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2 leaders at crossroads of Asian history

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Commentary

2 leaders at crossroads of Asian history

Manila hosts important international meetings this month as Asean marks its 50th anniversary, including the Asean-US Summit on Nov. 13 and the East Asia Summit on Nov. 14.

The summits are being held at a significant point in history for the region. Central issues include the rise of radicalized terrorist groups, the nuclear threat posed by North Korea, and the disputes in the South China Sea, as well as transboundary pollution and climate change, the rise of authoritarian tendencies, the war on drugs, migration and maritime security.

The prevailing socioeconomic and political issues make the idea of strong leaders attractive. In these historic times, the respective leaderships of President Rodrigo Duterte of the Philippines and President Moon Jae-in of South Korea are noteworthy, along with the roles that their countries play in regional developments.

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With almost 70 years of diplomatic ties between the two countries, their partnership goes beyond extensive trading and investments. Both countries have experienced growth and increased imports and trade of goods in the past five years. Tourism and migration between them are quite dynamic, with annual increases being recorded. South Korea recognizes the Philippines as an “old friend” that extended help during the Korean War. Culturally, K-Pop in the form of TV series and music band groups has swept the Philippines.

With the two countries facing similar challenges and sharing history and culture, it is no surprise that their leaders share and display qualities that endear them to their constituencies.

Both are lawyers and thus understand the legal limitations their countries face. But they do not allow these limitations to prevent them from being innovative leaders and have not hesitated to introduce in their legislature proposed reforms in taxes and government accountability.

Mr. Moon and Mr. Duterte are strongly opposed to corruption. They both campaigned and won election on a platform that included a pledge to fight and stop corruption in the government.

They both come from a left-leaning political ideology. Mr. Moon, from the Democratic Party of Korea, has described bribery and abuse of power as “deep-rooted evil” and wants to protect small businesses from the powerful “chaebols” or business conglomerates of Korea. Mr. Duterte, from the PDP-Laban, a remnant of the opposition party during the Marcos dictatorship, has initiated peace talks with the communist and Moro rebel groups. He has also called for the dismantling of the oligarchy, publicly assailed corrupt officials, and dismissed ranking officials on corruption charges.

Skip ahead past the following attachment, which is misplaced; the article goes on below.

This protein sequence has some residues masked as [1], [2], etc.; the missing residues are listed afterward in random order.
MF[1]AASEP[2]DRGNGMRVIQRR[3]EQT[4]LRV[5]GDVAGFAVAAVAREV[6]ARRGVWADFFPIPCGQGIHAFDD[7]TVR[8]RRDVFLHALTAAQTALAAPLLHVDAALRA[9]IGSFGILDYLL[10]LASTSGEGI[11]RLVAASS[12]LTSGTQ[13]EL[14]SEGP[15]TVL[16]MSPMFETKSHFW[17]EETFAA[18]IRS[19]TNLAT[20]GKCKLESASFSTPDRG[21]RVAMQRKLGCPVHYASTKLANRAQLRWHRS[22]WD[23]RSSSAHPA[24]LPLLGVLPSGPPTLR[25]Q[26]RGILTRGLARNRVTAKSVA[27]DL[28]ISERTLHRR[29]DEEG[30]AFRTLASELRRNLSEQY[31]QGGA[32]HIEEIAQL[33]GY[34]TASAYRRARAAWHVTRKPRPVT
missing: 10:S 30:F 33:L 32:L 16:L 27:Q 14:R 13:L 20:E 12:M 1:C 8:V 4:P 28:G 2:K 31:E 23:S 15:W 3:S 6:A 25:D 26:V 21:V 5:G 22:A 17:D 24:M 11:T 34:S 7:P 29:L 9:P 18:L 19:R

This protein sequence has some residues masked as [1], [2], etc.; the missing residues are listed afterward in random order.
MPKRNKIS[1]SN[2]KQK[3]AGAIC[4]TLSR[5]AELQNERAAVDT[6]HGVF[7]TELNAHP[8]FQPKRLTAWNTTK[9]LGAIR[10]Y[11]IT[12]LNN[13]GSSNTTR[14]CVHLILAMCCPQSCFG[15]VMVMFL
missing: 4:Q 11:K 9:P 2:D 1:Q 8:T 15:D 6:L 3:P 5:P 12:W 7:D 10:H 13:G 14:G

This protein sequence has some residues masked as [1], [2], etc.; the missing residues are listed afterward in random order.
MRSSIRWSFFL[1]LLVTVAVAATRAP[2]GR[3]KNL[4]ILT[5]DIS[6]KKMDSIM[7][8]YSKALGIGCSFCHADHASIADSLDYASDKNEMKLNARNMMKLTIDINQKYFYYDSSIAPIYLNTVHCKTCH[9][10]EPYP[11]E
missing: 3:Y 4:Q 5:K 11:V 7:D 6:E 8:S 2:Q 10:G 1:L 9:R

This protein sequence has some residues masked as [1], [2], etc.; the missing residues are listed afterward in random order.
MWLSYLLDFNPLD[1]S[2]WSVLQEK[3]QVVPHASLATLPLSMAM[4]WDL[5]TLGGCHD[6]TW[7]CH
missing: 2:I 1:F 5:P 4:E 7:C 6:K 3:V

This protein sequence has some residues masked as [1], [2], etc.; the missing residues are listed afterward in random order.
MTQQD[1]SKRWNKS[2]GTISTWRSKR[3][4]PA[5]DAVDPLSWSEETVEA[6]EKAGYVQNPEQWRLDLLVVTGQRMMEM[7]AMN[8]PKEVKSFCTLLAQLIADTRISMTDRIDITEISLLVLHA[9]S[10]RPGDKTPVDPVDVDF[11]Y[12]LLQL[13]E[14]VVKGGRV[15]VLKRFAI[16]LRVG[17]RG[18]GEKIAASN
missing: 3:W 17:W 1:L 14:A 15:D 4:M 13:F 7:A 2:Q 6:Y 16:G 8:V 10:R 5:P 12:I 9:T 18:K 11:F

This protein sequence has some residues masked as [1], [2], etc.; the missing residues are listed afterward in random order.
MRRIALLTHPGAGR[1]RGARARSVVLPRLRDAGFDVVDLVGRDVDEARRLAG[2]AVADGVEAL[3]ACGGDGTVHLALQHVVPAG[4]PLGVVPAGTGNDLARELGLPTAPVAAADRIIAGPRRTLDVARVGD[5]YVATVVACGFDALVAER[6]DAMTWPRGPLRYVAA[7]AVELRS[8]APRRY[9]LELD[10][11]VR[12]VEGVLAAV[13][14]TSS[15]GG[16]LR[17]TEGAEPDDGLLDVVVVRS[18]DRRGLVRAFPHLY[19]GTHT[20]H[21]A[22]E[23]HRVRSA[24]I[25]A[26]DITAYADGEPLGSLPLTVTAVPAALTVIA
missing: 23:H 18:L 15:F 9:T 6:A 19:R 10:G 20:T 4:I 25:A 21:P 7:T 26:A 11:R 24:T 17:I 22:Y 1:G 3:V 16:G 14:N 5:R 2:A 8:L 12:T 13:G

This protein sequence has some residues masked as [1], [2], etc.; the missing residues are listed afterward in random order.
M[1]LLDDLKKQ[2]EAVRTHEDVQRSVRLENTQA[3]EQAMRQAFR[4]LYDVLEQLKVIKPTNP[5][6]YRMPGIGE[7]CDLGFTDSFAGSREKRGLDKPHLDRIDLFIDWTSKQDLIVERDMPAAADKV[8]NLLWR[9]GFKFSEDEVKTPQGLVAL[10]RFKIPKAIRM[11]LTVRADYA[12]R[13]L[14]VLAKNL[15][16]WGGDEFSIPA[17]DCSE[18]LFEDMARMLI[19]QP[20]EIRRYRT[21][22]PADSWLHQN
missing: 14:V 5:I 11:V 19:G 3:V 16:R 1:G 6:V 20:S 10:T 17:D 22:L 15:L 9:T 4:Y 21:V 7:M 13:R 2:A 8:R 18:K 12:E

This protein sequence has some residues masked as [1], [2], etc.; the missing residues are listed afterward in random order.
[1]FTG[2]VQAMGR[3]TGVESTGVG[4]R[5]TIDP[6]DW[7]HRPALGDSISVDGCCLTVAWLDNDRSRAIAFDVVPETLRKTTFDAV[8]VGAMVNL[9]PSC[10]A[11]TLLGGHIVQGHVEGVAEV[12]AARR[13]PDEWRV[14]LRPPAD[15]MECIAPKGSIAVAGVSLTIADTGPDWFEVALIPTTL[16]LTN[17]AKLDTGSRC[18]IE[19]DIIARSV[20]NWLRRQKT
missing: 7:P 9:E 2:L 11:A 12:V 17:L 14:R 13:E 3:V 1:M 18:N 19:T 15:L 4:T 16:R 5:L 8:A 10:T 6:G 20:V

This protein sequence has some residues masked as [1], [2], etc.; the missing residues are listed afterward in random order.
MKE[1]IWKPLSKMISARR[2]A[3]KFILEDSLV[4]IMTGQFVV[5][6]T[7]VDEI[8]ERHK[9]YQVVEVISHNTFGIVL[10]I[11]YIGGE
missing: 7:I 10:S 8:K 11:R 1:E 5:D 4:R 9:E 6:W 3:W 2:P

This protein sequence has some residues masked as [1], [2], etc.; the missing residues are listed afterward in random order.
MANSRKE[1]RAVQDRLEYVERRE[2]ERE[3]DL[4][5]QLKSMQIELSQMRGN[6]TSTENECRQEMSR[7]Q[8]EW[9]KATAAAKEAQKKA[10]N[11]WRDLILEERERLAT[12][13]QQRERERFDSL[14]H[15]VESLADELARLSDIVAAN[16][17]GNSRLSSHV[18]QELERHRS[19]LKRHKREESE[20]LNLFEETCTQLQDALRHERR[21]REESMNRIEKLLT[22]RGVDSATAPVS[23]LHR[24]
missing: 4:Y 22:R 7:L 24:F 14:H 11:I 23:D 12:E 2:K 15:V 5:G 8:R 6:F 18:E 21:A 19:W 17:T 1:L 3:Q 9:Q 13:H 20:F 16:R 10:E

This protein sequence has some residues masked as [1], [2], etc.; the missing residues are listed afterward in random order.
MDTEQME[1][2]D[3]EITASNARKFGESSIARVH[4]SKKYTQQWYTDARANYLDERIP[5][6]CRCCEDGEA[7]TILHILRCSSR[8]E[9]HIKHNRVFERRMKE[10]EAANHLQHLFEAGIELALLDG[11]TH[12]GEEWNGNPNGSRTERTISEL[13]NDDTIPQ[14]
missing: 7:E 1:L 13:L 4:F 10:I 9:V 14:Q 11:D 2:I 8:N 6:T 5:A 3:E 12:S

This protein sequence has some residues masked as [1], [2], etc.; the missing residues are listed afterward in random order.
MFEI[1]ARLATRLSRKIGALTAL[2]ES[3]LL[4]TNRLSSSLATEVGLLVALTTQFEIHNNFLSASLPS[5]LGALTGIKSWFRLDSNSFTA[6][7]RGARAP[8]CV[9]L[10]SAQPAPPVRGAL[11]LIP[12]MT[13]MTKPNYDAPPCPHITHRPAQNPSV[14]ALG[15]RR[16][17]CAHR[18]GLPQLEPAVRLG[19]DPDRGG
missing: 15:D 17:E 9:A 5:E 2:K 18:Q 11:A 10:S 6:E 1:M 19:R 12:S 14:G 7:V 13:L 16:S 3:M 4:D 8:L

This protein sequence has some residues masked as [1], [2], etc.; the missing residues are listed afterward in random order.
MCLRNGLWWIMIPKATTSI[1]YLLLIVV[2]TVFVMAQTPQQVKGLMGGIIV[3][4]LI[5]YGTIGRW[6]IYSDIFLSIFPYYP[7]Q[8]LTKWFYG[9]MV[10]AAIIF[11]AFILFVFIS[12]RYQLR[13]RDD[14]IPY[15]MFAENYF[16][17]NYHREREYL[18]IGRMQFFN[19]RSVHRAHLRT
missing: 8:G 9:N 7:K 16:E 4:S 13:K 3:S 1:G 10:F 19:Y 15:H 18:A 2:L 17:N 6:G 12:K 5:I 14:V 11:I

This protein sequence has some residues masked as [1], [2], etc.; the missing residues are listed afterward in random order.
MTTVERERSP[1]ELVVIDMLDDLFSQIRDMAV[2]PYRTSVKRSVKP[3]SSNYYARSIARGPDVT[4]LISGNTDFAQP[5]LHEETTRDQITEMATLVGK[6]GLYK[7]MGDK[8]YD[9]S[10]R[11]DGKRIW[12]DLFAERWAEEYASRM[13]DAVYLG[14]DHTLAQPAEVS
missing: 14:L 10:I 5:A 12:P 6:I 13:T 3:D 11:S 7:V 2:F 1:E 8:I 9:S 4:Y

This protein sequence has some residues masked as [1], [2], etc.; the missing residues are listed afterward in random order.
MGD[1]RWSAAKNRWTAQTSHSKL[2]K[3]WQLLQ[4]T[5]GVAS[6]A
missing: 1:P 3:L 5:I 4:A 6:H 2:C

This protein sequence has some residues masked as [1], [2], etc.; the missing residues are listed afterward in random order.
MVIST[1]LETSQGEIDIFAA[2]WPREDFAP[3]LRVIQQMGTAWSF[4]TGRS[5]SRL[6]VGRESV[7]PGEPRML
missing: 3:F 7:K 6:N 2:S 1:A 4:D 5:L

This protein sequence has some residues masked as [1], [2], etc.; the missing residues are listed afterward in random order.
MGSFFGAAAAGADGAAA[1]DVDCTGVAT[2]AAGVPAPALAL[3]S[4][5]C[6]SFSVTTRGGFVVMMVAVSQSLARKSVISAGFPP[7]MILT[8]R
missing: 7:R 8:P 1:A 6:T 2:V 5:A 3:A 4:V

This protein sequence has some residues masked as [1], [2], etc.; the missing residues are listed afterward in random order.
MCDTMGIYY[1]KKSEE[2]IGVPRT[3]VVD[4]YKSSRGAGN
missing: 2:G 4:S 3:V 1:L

The two leaders’ respective backgrounds partly explain their tendency to be more understanding of the struggles of the poor, and to address poverty in more creative ways. Thus, both are seen as anti-establishment and bringing a fresh face and voice to current mainstream politics.

Mr. Moon and Mr. Duterte are also described as “strongman” leaders. But they are also viewed as “very relatable” and appear to enjoy the company of ordinary citizens. Both appear to find it easy to address the media, although Mr. Duterte has been quite controversial with his “no holds barred” manner of talking with the media.

In terms of foreign policy, both recognize that China has an important role to play in regional politics, and have decided to open up a more constructive and productive engagement with Beijing.

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The two leaders also share the view that North Korea is a serious problem:

Mr. Moon favors a less hostile approach, while Mr. Duterte has called Kim Jung-un a crazy leader. Both welcome the role of the United States in the region, but are also conscious that it has less influence now.

As Asean and East Asia confront the complicated politics of the region, both South Korea and the Philippines appear prepared to rise to the challenge. History will judge whether the Presidents of the two countries will deliver on their promise. But right now, the road to development is a bright one.

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Alin Ferrer-Garganera is a public service radio anchor, a member of the Asian Journalists Association, and a graduate of the University of the Philippines.

Check out our Asean 2017 special site for important information and latest news on the 31st Asean Summit to be held in Manila on Nov. 13-15, 2017. Visit http://inquirer.net/asean-2017.

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TAGS: Asean, ASEAN-US Summit, Asian history, East Asia Summit, Inquirer Commentary, Moon Jae-In, Rodrigo Duterte
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